Missing: Games, shots, continuity

For the past four games, the Wolves have not enjoyed the benefits of Rubio’s on-court presence that KG so vividly described. They lost all four, allowing opponents to make a gaudy 51.4 percent of their shots, after winning four of six with stingy defense and Rubio in the lineup.

Of course this 2015-16 season isn’t necessarily about wins and losses, although more wins would be a handy by-product of the primary goal: The coordinated development of a core group of players whose talents are significant enough and complementary enough to make sustained challenges toward a championship over the next three to six years.

For that to happen, Rubio will have to address the remaining flaw in his on-court performance — shooting accuracy.

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Rubio has improved his shooting since beginning work with coach Mike Penberthy the past year or so, but the progress has been insufficient for the demands hopefully ahead of him and the Wolves. In the playoffs, defenses tighten, the pace slows, and half-court matchups and more closely scrutinized and exploited. Translation: When the games start to matter most in the postseason, opponents will concentrate on defending Rubio’s teammates and dare him to beat them with his open jump shot.

Working with Penberthy, Rubio has concentrated on his midrange jumper moving to the right off a pick-and-roll. Consequently, his accuracy on shots from ten feet away from the basket out to the three-point arc has dramatically improved, to over 40 percent. But because Rubio is shooting much less often at the rim or beyond the three-point arc, where points are generally produced more efficiently, his eFG percentage stands at a desultory 41.0, barely above his career mark of 39.9.

What the midrange improvement demonstrates is that Rubio can enhance his game with enough repetition and concentrated guidance. But when he is battling an array of nagging (and occasionally significant) knee, ankle and hamstring injuries, that practice time, with or without Penberthy, is drastically truncated. That’s a problem.

It is tempting to say, ah, let’s make sure Rubio heals so he is good to go long term, and besides, that enables the Wolves to squeeze in more time for Zach LaVine out on the court.

This reasoning ignores a fundamental truth about the NBA — continuity of synergistic team basketball is the hallmark of successful franchises. LaVine is a phenomenal talent, but he also represents the converse of just about every single word in Garnett’s glowing description of Rubio’s play. To say he is not a point guard is an understatement.

Whether the Wolves deliberately held out Rubio because they were tanking or because he was more seriously injured than first imagined is a moot point in terms of the absence of continuity that took place last season.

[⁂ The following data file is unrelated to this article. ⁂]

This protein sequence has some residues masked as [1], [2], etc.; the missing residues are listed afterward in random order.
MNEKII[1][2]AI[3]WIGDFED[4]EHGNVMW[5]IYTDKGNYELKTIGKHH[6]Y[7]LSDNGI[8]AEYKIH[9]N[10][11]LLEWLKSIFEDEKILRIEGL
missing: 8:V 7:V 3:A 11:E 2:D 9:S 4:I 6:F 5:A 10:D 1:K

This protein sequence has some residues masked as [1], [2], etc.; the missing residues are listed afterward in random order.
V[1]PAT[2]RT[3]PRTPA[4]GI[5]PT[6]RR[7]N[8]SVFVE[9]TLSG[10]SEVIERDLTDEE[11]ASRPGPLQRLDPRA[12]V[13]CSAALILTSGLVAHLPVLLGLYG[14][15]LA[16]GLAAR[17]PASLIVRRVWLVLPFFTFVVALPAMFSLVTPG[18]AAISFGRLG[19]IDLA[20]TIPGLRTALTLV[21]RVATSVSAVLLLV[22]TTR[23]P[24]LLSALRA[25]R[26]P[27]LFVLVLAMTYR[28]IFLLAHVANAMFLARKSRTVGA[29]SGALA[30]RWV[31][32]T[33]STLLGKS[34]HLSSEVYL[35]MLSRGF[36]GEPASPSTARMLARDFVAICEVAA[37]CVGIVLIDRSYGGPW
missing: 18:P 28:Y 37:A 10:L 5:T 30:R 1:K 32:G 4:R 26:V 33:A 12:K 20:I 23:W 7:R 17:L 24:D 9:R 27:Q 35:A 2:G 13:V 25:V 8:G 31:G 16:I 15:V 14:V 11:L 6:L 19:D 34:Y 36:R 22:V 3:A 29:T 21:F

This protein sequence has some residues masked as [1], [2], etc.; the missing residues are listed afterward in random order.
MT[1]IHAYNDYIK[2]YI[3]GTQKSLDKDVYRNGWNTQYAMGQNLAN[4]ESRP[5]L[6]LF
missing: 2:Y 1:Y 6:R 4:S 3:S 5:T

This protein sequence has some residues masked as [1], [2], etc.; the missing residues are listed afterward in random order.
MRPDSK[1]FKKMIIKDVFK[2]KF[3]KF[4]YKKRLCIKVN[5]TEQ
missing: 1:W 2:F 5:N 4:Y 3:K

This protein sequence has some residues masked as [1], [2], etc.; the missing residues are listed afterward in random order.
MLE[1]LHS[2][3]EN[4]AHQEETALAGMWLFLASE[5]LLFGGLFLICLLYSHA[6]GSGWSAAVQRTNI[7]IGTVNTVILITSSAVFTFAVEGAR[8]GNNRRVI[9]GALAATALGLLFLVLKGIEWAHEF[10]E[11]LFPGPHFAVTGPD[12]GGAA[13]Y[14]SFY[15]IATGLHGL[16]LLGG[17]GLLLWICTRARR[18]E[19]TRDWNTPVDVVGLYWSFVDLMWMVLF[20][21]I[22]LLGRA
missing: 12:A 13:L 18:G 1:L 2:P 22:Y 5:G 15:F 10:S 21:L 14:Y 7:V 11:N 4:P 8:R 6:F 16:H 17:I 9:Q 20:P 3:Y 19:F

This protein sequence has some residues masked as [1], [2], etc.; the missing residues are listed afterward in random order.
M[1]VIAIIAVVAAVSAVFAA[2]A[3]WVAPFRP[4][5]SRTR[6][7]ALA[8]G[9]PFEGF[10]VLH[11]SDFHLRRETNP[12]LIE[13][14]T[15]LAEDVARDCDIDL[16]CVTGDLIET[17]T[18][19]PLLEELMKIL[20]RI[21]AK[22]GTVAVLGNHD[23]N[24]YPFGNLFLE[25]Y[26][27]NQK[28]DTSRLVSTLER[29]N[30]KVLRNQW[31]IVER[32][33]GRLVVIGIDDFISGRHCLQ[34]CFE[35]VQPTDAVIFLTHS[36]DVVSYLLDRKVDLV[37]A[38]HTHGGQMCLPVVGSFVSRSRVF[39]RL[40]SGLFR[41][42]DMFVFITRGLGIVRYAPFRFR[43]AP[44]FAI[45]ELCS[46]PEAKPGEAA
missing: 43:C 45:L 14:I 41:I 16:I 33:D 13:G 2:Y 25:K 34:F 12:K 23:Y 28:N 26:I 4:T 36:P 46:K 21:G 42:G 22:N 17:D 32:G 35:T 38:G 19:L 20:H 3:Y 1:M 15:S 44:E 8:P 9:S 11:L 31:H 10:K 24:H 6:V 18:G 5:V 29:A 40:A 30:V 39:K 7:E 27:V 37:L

To understand why this matters, consider that Andrew Wiggins has logged nearly twice as much time alongside LaVine (1,485 minutes) as alongside Rubio (757 minutes) during his brief NBA career — and in four of the six games he played predominantly with Rubio this season, he was suffering from a bad back.

Is it any surprise then that Wiggins is more advanced at taking the ball to the rack on his own than he is at recognizing when to make baseline cuts or flash out for weakside three-point attempts? And that doesn’t even begin to contemplate what Wiggins learns on defense playing beside Rubio versus playing beside LaVine.

Reasons to worry

Maybe all this fretting over Rubio’s ongoing health is silly hysteria. As a big Rubio booster from the first time I watched him play — and someone who has watched relatively hapless hoops at the Target Center for far too long — I fervently hope so.

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But Rubio is not as young as his chronological age of 25. He has been playing organized basketball for a decade, not only during the typical Euroleague seasons while living in Spain, but also frequently representing his native country in international competitions. And after a relatively injury-free period in Europe, he has been besieged by injuries since entering the NBA, almost all concentrated on his lower left appendage.

That injury history is one of unanticipated aggravations. We will see if this latest flare-up costs him his fifth and sixth “DNP-Inj” citation in the box score this season tonight and tomorrow night.

To state the obvious, the Wolves need Ricky Rubio healthy. Sooner rather than later. His ongoing wounds accrue to the franchise.